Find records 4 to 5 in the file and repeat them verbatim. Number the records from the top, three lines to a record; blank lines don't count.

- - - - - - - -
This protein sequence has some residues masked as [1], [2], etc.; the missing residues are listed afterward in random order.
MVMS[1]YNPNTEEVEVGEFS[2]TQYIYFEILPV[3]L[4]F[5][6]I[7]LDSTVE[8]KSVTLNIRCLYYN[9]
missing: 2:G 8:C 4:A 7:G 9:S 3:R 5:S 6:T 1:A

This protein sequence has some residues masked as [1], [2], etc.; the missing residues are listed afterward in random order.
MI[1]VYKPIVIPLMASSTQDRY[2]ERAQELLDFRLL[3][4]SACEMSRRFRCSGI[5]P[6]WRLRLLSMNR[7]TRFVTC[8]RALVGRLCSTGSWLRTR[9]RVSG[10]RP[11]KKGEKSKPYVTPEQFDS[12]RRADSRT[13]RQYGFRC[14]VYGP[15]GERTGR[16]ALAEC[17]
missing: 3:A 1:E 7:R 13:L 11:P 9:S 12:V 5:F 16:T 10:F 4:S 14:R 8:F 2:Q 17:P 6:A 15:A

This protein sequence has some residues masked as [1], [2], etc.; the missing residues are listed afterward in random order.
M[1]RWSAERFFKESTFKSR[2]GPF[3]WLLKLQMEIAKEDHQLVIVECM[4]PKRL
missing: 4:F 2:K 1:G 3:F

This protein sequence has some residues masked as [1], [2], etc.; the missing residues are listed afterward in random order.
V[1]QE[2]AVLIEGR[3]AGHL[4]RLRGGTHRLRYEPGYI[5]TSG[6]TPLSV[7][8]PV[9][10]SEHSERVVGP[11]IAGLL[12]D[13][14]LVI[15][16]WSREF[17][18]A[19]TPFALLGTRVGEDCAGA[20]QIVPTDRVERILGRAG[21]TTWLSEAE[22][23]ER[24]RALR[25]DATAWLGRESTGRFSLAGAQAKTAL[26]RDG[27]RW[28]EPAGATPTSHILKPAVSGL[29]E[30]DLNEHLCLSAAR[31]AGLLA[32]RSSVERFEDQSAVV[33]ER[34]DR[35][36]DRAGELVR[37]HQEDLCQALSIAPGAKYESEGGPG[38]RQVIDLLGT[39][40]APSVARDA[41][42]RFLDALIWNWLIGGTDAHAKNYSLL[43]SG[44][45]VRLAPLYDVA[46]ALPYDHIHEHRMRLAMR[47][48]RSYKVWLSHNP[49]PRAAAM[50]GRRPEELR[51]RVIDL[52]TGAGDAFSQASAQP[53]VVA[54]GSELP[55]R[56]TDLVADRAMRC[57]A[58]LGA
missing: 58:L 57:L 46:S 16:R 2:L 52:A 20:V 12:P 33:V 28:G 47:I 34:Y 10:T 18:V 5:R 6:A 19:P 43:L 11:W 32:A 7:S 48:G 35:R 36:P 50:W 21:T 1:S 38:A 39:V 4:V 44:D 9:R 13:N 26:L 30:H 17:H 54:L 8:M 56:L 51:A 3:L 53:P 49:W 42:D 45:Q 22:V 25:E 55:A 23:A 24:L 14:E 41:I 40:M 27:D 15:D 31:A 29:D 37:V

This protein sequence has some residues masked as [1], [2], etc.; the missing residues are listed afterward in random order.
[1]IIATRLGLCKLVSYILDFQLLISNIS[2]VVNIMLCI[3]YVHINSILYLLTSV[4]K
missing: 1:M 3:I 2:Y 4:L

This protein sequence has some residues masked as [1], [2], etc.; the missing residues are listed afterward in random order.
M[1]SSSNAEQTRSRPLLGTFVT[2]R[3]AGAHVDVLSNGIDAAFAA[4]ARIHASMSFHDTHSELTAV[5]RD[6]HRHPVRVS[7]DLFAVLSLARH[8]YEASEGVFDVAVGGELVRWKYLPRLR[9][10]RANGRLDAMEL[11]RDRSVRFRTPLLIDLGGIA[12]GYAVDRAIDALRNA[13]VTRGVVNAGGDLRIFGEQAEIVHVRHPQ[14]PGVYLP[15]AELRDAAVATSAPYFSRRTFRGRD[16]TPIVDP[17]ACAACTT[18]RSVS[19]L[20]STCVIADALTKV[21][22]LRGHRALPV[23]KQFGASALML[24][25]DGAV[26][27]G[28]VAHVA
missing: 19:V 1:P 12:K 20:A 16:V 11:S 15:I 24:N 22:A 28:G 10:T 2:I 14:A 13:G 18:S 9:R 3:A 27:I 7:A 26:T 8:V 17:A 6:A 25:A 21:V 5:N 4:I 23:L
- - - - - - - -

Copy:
This protein sequence has some residues masked as [1], [2], etc.; the missing residues are listed afterward in random order.
V[1]QE[2]AVLIEGR[3]AGHL[4]RLRGGTHRLRYEPGYI[5]TSG[6]TPLSV[7][8]PV[9][10]SEHSERVVGP[11]IAGLL[12]D[13][14]LVI[15][16]WSREF[17][18]A[19]TPFALLGTRVGEDCAGA[20]QIVPTDRVERILGRAG[21]TTWLSEAE[22][23]ER[24]RALR[25]DATAWLGRESTGRFSLAGAQAKTAL[26]RDG[27]RW[28]EPAGATPTSHILKPAVSGL[29]E[30]DLNEHLCLSAAR[31]AGLLA[32]RSSVERFEDQSAVV[33]ER[34]DR[35][36]DRAGELVR[37]HQEDLCQALSIAPGAKYESEGGPG[38]RQVIDLLGT[39][40]APSVARDA[41][42]RFLDALIWNWLIGGTDAHAKNYSLL[43]SG[44][45]VRLAPLYDVA[46]ALPYDHIHEHRMRLAMR[47][48]RSYKVWLSHNP[49]PRAAAM[50]GRRPEELR[51]RVIDL[52]TGAGDAFSQASAQP[53]VVA[54]GSELP[55]R[56]TDLVADRAMRC[57]A[58]LGA
missing: 58:L 57:L 46:S 16:R 2:L 52:A 20:V 12:P 33:V 28:G 47:I 34:Y 10:T 18:V 5:R 6:A 19:P 43:L 11:W 32:A 7:S 48:G 35:R 36:P 50:W 21:T 1:S 38:A 39:V 4:V 44:D 9:R 13:N 26:L 30:H 17:H 54:L 8:M 56:L 51:A 3:L 53:P 49:W 42:D 45:Q 22:V 25:E 55:A 23:A 24:L 14:E 41:I 40:M 27:D 15:D 31:A 29:D 37:V

This protein sequence has some residues masked as [1], [2], etc.; the missing residues are listed afterward in random order.
[1]IIATRLGLCKLVSYILDFQLLISNIS[2]VVNIMLCI[3]YVHINSILYLLTSV[4]K
missing: 1:M 3:I 2:Y 4:L